Ok, I'll admit it - I'm a huge Harry Potter fan. Anyone who knows anything about Harry Potter knows about the horrible, forbidden "cruciatus curse," which causes the intended victim to writhe in excruciating, agonizing pain.
I know of a real-life injury that can cause a similar terrible pain - a torn anterior cruciate ligament. It's a condition that can occur in anyone with knees. For most, this injury is a traumatic one, and is the result of a tremendous external force on the knee.
Football players typically sustain cruciate ligament injuries when hit in the knee by another player. Cats usually acquire cruciate ligament injuries when hit by a car, as they generally avoid being tackled by football players. Interestingly, cruciate ligament injuries can occur spontaneously in dogs. The reason for this apparently has to do with the way the canine stifle (knee) is put together.
There are two cruciate ligaments in the knee: the anterior (or cranial) and the posterior (or caudal). These ligaments cross within the knee joint, hence the name, "cruciate."
The positioning of these ligaments provides stability to the knee joint, preventing the femur and the tibia/fibula from sliding on each other.
A classic test for an anterior cruciate ligament injury in dogs is "cranial drawer sign," which checks for instability and abnormal sliding motion within the knee joint.
The most common scenario for dogs injuring their cruciate ligament is one that I have witnessed myself.
One summer, while my parents entrusted their dog, Norman, to my care, I sort-of ... broke him. It was an accident! I thought I'd be nice and throw the Kong for him outside in the yard. As is my usual experience, no good deed goes unpunished.
Norman, a big, silly labrador of the chocolate variety, was enraptured by the mere thought of playing fetch, even when faced with my pathetic, weak-armed throws. Norman, always optimistic, did not judge the thrower of the Kong.
Norman was in love with the Kong and would follow it over a cliff, if necessary. No, this story does not take place near a cliff. It takes place on a glorious, sunny day on a wide-open, flat lawn.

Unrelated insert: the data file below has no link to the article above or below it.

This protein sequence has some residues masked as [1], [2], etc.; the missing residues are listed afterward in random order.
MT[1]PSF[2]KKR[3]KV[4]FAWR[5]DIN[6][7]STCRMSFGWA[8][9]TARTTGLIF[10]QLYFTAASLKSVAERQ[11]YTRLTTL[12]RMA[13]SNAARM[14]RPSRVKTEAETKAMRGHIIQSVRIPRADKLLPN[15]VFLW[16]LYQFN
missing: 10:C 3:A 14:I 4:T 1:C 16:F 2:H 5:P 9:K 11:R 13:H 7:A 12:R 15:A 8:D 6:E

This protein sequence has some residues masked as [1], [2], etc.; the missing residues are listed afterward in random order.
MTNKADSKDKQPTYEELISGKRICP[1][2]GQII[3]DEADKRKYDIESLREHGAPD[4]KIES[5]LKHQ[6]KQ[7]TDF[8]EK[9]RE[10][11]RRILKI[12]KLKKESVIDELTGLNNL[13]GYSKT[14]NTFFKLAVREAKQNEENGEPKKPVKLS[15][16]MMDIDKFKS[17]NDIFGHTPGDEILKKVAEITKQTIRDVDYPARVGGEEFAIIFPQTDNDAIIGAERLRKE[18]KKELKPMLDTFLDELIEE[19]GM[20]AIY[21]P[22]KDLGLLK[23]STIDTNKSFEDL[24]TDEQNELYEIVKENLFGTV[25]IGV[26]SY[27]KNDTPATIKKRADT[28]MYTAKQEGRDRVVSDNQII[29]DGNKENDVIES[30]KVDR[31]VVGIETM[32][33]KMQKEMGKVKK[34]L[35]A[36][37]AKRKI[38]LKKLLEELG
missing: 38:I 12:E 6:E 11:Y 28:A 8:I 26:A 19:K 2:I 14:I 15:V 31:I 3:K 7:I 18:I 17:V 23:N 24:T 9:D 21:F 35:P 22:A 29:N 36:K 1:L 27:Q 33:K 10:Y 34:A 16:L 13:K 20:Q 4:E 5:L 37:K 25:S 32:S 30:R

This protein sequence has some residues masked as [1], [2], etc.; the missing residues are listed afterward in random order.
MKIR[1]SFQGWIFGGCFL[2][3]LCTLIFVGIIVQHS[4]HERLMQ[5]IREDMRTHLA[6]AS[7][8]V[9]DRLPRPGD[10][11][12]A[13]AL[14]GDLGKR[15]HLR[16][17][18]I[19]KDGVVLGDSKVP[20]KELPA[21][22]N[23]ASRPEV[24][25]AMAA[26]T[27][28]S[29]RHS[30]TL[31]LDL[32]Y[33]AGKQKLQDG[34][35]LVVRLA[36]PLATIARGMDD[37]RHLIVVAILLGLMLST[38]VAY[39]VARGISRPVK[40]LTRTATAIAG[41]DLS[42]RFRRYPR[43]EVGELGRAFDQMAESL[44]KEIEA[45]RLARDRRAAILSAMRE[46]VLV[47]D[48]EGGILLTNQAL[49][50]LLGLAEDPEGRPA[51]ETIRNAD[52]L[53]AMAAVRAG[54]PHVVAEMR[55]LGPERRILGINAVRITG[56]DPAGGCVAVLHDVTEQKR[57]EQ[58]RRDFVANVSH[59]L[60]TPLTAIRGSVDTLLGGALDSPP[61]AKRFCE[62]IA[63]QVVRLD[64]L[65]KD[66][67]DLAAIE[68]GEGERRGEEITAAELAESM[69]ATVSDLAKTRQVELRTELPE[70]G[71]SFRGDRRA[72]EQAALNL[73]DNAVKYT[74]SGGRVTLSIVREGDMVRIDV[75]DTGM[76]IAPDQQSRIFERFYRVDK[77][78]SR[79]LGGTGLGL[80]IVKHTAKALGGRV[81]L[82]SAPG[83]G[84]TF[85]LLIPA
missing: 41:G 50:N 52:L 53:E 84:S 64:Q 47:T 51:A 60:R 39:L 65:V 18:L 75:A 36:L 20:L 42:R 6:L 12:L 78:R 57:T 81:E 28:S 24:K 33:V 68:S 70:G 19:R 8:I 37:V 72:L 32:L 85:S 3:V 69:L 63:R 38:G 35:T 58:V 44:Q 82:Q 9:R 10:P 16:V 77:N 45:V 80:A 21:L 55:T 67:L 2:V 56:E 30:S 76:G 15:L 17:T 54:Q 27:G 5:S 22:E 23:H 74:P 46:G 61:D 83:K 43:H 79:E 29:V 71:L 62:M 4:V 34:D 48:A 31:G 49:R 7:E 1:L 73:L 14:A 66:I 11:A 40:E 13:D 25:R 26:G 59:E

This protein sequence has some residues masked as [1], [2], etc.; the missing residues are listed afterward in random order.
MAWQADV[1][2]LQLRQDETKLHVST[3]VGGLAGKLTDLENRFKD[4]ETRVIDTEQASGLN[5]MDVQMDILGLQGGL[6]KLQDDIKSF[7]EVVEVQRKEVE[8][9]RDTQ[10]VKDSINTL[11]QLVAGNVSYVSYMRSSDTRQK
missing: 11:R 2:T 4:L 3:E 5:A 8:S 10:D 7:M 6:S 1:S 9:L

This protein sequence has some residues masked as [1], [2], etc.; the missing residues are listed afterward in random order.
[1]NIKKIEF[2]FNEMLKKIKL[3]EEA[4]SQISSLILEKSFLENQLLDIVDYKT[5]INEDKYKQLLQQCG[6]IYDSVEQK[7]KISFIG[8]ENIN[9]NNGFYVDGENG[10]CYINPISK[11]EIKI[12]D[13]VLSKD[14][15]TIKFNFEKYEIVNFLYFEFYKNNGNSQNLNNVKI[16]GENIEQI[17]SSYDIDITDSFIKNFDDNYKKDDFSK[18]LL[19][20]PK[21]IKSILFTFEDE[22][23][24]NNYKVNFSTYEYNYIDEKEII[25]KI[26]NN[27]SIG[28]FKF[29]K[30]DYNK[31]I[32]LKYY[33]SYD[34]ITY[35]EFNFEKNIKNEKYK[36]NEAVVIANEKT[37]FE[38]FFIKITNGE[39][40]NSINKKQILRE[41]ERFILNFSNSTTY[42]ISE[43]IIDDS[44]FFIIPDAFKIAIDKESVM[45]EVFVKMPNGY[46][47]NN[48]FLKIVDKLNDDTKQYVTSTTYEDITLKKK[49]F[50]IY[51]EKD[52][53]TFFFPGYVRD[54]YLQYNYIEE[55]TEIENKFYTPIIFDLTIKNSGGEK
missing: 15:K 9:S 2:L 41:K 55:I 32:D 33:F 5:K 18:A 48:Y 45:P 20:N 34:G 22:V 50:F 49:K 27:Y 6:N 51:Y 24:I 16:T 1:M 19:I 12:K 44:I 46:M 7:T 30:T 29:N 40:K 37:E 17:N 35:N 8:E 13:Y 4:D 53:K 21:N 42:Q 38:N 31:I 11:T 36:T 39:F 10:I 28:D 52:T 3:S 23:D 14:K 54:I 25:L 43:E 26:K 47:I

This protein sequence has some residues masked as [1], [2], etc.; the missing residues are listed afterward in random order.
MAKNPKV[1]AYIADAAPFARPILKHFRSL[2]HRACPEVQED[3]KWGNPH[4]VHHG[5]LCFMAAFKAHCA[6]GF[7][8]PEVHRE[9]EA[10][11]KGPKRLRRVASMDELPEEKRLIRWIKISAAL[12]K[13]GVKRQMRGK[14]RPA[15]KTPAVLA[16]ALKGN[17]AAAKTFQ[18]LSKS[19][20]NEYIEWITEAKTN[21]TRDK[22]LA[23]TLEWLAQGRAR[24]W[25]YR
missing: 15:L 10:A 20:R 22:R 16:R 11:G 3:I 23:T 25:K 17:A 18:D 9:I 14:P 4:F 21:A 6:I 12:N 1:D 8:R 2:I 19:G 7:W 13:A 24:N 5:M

As I hurled the Kong as far as I could (which, sadly, wasn't very far at all) I watched as Norman took off in an all-out sprint.
There's nothing like watching a retriever doing his thing. And then, I watched in horror as his left knee did a funny sort of bend, and he let out a yelp. He ran back with the Kong in his mouth, using only his other three legs.
Grief has five stages: denial, anger, bargaining, depression and acceptance. I believe my exact words at that moment were, "NO! This is not happening! Norman, you jerk - why'd you have to do this on MY watch? C'mon, you can put it down, look, it doesn't hurt that bad, how about for a treat? I think I'm gonna cry. Well, I guess I'd better call Mom and Dad." (The naughty words from this passage have been edited out.)
I was pretty sure my parents were going to kill me. FYI: Hallmark doesn't make a card for, "Sorry I broke your dog." I had to make up for it by doing Norman's surgery myself.
There are some risk factors for dogs unexpectedly rupturing (tearing) their anterior cruciate ligaments, such as having a family history of this injury, obesity, and being out-of-shape, but that doesn't mean it can't occur in dogs with no apparent risk factors. It can happen in any age, breed, sex or size of dog.
I am freshly reminded of this since I spent several hours last Wednesday night at a continuing education meeting on this very topic.